LA FRUTA, TX
LA FRUTA, TEXAS. La Fruta was on the north bank of the Nueces River near the present State Highway 359 bridge four miles south of Mathis in northwestern San Patricio County. There was a small school house there, and after the railroad came through the area in 1888 at least two stores were started. On April 29, 1892, a post office was established in James C. Thompson's store, with Thompson as postmaster. The post office was moved to Mathis in 1895, but for several years La Fruta continued to be a shipping point for vegetables, especially watermelons. A ford existed where the highway now crosses the Nueces, and in 1871 Calvin Wright was issued a permit to operate the first ferry there. A bridge to replace the ferry was approved in 1909 and completed in 1915. Footings for the old bridge were still in place on both sides of the highway bridge in the early 2000s. By that time the area was a county park called La Fruta, named after the defunct community, and managed by San Patricio County.
Keith Guthrie, History of San Patricio County (Austin: Nortex, 1986).
Image Use Disclaimer
All copyrighted materials included within the Handbook of Texas Online are in accordance with Title 17 U.S.C. Section 107 related to Copyright and “Fair Use” for Non-Profit educational institutions, which permits the Texas State Historical Association (TSHA), to utilize copyrighted materials to further scholarship, education, and inform the public. The TSHA makes every effort to conform to the principles of fair use and to comply with copyright law.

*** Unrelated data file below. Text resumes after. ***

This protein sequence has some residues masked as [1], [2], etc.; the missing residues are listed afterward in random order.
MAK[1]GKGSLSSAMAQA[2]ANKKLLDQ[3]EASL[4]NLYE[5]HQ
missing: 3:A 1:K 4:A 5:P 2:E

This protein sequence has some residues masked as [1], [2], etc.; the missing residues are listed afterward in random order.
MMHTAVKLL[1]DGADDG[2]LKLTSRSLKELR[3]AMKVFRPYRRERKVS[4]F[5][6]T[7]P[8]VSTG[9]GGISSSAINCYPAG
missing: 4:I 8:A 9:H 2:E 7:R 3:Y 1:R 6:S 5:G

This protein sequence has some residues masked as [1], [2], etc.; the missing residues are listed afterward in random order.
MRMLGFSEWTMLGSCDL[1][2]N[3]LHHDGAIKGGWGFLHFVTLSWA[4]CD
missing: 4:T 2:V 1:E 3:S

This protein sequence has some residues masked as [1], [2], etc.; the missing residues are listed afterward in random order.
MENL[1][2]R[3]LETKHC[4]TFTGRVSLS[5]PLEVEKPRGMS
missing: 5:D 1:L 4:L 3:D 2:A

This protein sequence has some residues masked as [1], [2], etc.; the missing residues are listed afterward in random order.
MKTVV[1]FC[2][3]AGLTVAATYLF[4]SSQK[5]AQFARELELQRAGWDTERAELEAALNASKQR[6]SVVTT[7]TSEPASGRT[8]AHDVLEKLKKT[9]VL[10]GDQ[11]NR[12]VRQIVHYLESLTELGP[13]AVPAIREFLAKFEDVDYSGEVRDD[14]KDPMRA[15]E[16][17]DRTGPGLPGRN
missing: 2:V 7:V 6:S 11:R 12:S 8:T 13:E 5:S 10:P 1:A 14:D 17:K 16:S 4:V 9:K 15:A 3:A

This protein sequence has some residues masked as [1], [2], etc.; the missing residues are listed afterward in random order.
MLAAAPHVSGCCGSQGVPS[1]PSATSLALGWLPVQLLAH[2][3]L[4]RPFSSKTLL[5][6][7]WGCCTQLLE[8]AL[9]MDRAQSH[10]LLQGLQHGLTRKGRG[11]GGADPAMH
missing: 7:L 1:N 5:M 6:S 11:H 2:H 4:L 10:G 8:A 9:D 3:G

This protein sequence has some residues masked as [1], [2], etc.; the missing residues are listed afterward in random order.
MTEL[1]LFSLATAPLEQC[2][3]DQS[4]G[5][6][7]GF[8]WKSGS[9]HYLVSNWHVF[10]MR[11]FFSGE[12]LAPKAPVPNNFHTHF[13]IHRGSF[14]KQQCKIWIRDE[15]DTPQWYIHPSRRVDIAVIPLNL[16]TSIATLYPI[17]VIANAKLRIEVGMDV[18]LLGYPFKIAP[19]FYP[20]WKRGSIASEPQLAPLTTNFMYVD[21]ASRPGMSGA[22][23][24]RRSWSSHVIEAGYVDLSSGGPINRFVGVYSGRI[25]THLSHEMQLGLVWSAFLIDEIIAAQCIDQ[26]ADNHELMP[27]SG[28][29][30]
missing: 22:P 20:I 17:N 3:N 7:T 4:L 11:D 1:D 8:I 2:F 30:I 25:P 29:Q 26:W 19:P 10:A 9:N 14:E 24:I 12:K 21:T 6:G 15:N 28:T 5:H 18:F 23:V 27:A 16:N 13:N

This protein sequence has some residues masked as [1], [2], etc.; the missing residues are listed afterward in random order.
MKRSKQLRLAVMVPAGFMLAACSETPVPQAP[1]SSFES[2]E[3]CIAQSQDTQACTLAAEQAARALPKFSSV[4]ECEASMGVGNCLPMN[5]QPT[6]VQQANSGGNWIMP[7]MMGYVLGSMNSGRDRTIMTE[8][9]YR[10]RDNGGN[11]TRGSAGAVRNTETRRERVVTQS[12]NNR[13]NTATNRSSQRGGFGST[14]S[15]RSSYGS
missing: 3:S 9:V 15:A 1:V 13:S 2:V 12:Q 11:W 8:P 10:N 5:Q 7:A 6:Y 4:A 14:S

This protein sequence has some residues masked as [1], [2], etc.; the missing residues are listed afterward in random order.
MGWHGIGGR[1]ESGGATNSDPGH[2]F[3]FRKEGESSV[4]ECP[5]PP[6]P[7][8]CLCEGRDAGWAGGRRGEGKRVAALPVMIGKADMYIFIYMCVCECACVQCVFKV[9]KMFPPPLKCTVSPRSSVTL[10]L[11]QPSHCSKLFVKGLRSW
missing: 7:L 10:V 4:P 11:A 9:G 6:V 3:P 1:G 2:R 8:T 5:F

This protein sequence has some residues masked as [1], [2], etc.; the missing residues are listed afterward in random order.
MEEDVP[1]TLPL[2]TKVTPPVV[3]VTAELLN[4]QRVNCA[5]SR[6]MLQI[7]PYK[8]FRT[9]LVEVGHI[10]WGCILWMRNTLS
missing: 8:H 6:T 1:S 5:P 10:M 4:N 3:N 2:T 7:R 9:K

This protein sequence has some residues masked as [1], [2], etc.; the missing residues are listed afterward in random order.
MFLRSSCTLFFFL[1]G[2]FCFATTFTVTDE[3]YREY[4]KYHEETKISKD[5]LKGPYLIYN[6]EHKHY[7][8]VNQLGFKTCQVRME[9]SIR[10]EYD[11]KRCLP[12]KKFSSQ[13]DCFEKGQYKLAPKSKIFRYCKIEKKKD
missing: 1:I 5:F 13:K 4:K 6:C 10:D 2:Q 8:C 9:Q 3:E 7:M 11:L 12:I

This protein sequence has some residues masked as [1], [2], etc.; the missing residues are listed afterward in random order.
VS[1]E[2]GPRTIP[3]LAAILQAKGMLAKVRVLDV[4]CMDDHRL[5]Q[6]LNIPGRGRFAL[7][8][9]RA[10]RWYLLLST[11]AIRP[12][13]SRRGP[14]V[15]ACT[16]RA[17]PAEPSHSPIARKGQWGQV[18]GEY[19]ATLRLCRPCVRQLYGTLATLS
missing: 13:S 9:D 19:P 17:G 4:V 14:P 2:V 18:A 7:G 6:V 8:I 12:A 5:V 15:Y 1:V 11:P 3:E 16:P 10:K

For more information go to: http://www.law.cornell.edu/uscode/17/107.shtml
If you wish to use copyrighted material from this site for purposes of your own that go beyond fair use, you must obtain permission from the copyright owner.
The following, adapted from the Chicago Manual of Style, 15th edition, is the preferred citation for this article.Keith Guthrie, "LA FRUTA, TX," Handbook of Texas Online (http://www.tshaonline.org/handbook/online/articles/hvlak), accessed February 08, 2016. Uploaded on September 19, 2010. Published by the Texas State Historical Association.
Get Texas history everyday,
with day by day
Each day's email tells a little bit more of the story of Texas and links to our collection of more than 27,000 articles